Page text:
Generally, color photographic lightsensitive materials are obtained by coating coupler-dispersed silver halide emulsions on a suitable support, and are ordinarily prepared in such a manner that couplers capable of forming cyan, magneta and yellow colors by coupling with the oxidation product of a color developing agent are dispersed in red-sensitive, green-sensitive and blue-sensitive silver halide emulsions, respectively, and then the coupler-dispersed silver halide emulsions are coated in a proper order on a suitable support. The thus prepared color photographic materials are exposed to light, developed with a color developing solution containing p-phenylenediamine or its derivative as a color developing agent, and then subjected to stop-fixing, bleaching, film-hardening fixing, stablization and the like treatments to form the final color images. The photographic images thus obtained are stored as records over a long period of time or are displayed. These photographic images, however, are not always stable to light, heat and moisture, so that when exposed to light for a long period of time or stored under high temperature and humidity conditions, the color images are faded or discolored and even the textures are discolored to deteriorate the images in quality, in general. Such fading and discoloration are drawbacks that can be said to be fatal for recording materials. Various processes have been proposed as procedures for overcoming these drawbacks, and the present Invention is concerned with a process in which a light fading stabilizer is used to overcome the said drawbacks.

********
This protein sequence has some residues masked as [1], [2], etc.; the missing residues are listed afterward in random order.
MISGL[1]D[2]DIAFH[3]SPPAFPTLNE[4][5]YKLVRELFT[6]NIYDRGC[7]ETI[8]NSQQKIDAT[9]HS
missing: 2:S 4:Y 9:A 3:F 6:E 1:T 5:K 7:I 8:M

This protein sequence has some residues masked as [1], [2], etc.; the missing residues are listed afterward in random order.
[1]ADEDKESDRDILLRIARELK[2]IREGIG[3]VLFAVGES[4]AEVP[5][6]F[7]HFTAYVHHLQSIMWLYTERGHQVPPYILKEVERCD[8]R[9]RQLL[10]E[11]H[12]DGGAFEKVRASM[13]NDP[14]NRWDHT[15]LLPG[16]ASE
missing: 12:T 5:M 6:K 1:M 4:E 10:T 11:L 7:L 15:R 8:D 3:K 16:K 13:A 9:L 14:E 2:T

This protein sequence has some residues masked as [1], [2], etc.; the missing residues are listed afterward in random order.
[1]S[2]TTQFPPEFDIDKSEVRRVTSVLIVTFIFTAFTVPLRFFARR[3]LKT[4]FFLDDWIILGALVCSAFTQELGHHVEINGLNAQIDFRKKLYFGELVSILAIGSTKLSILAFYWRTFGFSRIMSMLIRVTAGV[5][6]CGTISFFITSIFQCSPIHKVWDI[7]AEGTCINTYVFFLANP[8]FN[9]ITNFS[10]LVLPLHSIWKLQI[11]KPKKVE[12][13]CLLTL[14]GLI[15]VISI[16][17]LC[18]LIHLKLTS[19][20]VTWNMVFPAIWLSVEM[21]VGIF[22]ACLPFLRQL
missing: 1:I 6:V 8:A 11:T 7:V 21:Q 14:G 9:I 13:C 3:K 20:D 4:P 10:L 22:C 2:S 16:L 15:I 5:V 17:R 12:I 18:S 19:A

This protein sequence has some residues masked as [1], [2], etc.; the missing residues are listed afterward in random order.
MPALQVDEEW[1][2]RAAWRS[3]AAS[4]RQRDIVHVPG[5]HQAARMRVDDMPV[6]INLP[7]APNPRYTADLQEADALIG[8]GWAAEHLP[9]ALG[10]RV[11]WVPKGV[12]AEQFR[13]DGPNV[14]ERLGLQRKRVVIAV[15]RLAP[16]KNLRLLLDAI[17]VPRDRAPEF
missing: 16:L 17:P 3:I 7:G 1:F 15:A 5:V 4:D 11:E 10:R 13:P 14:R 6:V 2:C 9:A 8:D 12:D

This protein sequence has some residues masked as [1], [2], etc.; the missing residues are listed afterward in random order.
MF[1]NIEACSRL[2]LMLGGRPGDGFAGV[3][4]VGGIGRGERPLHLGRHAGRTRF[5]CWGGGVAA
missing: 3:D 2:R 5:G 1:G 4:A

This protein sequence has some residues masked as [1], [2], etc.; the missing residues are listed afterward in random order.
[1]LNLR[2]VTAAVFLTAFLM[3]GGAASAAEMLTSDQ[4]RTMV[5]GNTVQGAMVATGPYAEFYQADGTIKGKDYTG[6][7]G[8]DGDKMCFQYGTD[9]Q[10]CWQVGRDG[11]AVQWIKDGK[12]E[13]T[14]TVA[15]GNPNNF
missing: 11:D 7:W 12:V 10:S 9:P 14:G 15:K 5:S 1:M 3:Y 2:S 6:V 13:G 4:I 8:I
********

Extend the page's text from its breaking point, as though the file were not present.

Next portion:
With a aim to eliminate the above-mentioned drawbacks, there have heretofore been used such compounds as, for example, hydroquinone derivatives including 2,5-di-tert-butlhydroquinone; phenol compounds such as 2,6-di-tert-butyl-p-cresole, 4,4-methylenebis-(2,6-di-tert-butylphenol), 2,2'-methylenebis(4-ethyl-6-tert-butylphenol) and 4,4'-isopropylidenediphenol; hydroxycoumarans; and hydroxychromans. These compounds are certainly effective as agents for preventing color images from fading and discoloration, but have such disadvantages that they are low in effectiveness, degrade color tones though effective for prevention of fading, bring about formation of fog, cause insufficient dispersion, or form crystals. Thus, there have not been proposed any such compounds as to display excellent effects collectively as photographic light-fading stabilizers.

SUMMARY OF THE INVENTION

An object of the present invention is to provide a color photographic material which has been stabilized to light by incorporating into the photosensitive layer thereof a light-fading stabilizer which is free from the aforesaid disadvantages and is collectively excellent as photographic stabilizer.

As the result of extensive studies, the present inventors have found that the above-mentioned object can be accomplished by incorporating into the photosensitive layer of a color photographic lightsensitive material a tocopherol derivative represented by the general formula, ##STR2## wherein R, R1 and R2 represent individually a hydrogen atom or a methyl group; and R3 represents a straight chain or branched-chain alkyl group having 1 to 18 carbon atoms.

DESCRIPTION OF THE PREFERRED EMBODIMENT

The compounds represented by the general formula (I) which is used in the present invention include DL-, D- and L-forms. Typical examples of the said compound are as shown below, but compounds usable in the present invention are not limited to these. ##STR3##